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Health department addresses COVID-19 impact on vulnerable populations with new coordinator

The Princeton Health Department, with the new addition of a vulnerable population outreach coordinator (VPOC), will look to provide additional support for vulnerable populations in the municipality.

Gwendolyn Krol was formally introduced to the Board of Health as the new VPOC during the board’s February meeting. The department hired Krol through a two-year grant from the New Jersey Department of Health (NJDOH).

Princeton Health Officer Jeff Grosser said the purpose of the position is to investigate, contain and mitigate COVID-19 through targeted outreach to vulnerable populations. He added that the position strengthens the health department’s public health capacity.

“I will be assisting the Princeton Health Department in making our approach to navigating the pandemic more equitable,” Krol said. “So basically I am ensuring that our most at-risk residents are recognized, seen and given resources they need to tackle the social and health impacts of the pandemic that have effect them during this time.”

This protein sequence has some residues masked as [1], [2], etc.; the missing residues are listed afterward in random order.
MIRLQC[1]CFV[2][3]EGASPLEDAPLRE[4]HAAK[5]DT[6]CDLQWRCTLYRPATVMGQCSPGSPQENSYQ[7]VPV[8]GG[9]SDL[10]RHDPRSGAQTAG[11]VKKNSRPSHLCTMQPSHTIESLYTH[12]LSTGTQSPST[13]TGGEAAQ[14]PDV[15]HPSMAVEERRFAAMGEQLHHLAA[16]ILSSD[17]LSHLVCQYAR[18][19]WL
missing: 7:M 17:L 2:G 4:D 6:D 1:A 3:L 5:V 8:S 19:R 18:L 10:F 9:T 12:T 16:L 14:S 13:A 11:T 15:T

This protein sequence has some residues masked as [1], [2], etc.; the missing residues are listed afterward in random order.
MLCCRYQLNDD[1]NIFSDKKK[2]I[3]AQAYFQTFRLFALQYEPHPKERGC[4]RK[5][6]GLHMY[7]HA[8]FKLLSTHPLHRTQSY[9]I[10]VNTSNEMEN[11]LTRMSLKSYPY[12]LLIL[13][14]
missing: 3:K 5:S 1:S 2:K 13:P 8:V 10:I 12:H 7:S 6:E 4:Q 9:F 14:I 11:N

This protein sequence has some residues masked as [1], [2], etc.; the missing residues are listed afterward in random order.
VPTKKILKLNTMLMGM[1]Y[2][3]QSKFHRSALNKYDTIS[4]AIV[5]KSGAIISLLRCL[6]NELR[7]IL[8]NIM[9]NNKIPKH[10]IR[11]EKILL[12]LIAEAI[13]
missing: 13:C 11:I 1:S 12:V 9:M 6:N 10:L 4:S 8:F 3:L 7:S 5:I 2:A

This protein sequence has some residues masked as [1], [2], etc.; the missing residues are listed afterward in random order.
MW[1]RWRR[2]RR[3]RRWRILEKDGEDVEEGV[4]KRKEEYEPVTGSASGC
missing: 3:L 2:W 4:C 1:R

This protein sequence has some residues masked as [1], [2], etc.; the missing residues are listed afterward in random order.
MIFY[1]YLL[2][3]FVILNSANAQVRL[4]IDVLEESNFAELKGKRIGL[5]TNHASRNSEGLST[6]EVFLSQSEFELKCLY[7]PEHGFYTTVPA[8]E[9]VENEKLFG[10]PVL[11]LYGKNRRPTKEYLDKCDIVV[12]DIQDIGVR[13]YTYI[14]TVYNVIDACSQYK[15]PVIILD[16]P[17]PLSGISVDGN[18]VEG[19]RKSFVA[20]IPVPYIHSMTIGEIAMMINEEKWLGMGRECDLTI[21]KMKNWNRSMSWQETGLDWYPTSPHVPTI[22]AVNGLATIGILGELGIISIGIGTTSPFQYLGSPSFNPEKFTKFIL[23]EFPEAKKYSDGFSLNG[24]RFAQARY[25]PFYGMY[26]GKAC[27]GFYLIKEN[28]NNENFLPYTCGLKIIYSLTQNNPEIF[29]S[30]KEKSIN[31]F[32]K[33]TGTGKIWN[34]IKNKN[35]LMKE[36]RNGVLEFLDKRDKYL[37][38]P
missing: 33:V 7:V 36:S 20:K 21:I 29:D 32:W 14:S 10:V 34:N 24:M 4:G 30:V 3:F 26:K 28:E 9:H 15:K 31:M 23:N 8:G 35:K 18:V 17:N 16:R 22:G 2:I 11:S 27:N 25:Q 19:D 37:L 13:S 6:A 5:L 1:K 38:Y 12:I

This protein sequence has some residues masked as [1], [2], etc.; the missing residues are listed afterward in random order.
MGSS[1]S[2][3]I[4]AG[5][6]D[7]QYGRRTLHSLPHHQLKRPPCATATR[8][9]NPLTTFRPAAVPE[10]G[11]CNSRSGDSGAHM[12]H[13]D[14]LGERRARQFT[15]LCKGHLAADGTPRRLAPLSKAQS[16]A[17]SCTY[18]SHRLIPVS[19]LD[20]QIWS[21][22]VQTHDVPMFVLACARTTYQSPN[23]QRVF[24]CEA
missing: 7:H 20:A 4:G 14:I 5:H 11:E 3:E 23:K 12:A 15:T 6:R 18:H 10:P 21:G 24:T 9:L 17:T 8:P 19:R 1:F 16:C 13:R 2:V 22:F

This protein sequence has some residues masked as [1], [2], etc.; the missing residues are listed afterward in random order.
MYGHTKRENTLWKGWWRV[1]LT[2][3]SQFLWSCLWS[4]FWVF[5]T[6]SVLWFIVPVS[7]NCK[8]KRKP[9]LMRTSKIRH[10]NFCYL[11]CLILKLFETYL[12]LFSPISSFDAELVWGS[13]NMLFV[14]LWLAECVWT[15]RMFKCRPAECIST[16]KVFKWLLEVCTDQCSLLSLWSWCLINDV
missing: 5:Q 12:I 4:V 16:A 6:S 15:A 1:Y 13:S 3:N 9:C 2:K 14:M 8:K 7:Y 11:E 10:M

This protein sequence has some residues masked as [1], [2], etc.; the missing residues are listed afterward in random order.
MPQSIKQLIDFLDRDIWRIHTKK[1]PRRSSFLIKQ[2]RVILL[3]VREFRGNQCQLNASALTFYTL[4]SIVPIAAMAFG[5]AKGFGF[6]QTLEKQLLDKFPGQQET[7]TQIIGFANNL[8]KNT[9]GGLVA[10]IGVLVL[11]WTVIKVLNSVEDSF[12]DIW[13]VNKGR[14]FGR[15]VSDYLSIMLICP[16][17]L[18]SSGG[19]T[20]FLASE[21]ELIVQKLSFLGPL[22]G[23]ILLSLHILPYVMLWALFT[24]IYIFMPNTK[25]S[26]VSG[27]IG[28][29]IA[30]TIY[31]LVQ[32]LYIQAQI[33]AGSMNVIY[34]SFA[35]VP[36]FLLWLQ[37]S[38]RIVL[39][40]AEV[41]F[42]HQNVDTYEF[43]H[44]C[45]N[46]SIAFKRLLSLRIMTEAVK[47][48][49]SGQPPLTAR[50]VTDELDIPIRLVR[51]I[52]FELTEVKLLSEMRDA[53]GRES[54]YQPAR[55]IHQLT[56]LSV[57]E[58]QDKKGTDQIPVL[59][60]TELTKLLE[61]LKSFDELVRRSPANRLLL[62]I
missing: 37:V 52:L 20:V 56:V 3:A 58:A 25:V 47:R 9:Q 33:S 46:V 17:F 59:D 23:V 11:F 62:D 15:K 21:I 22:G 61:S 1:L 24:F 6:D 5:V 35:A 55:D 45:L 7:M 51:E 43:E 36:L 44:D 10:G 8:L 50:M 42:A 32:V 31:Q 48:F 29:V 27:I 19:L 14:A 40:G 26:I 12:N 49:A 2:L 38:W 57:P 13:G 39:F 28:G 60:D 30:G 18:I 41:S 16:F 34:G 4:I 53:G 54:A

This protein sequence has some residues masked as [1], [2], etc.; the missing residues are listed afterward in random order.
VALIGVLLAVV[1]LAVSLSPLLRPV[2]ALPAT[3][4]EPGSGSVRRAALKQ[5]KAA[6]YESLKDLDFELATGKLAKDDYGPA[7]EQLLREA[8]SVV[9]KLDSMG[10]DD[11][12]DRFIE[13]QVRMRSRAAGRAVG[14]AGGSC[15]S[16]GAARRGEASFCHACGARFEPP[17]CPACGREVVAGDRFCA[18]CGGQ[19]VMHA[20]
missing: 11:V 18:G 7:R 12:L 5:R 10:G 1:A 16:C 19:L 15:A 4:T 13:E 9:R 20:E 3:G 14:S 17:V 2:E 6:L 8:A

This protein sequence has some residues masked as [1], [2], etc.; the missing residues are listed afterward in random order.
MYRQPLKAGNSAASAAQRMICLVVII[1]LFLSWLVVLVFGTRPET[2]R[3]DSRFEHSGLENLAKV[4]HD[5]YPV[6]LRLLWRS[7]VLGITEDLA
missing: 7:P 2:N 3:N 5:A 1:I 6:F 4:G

The VPOC will also help with access to support services such as housing, insurance coverage, and unemployment compensation, according to the job description for Princeton’s VPOC.

Krol currently is working on a vulnerable population needs assessment to understand the impact of COVID-19 on at-risk residents.

“I am going over the demographic issues they have had with healthcare, insurance, food insecurity, housing challenges, their perceptions to the local government, the vaccine – I know there can be hesitancy to get the vaccine and also testing,” Krol added. “So I have been cooperating on this with our local epidemiologist and also working with the Human Services Department since they have worked on a community needs assessment before in 2014.”

Instead of Human Services general needs assessment, Krol’s assessment would have the narrow scope of focusing on COVID-19.

“I have been partnering with local organizations to help in administering the survey and reaching those vulnerable populations,” she added.

After starting the assessment in two months, Krol will present the findings and data from this assessment to the Board of Health, along with a plan to respond to issues found that Princeton’s vulnerable populations are facing.

“I am working with the Princeton University Research Center and they will be helping me put the assessment into an online format, which will have various language options,” she said.

In addition to Princeton, municipalities across Mercer County such as Hopewell Township and Lawrence Township have also hired VPOCs.

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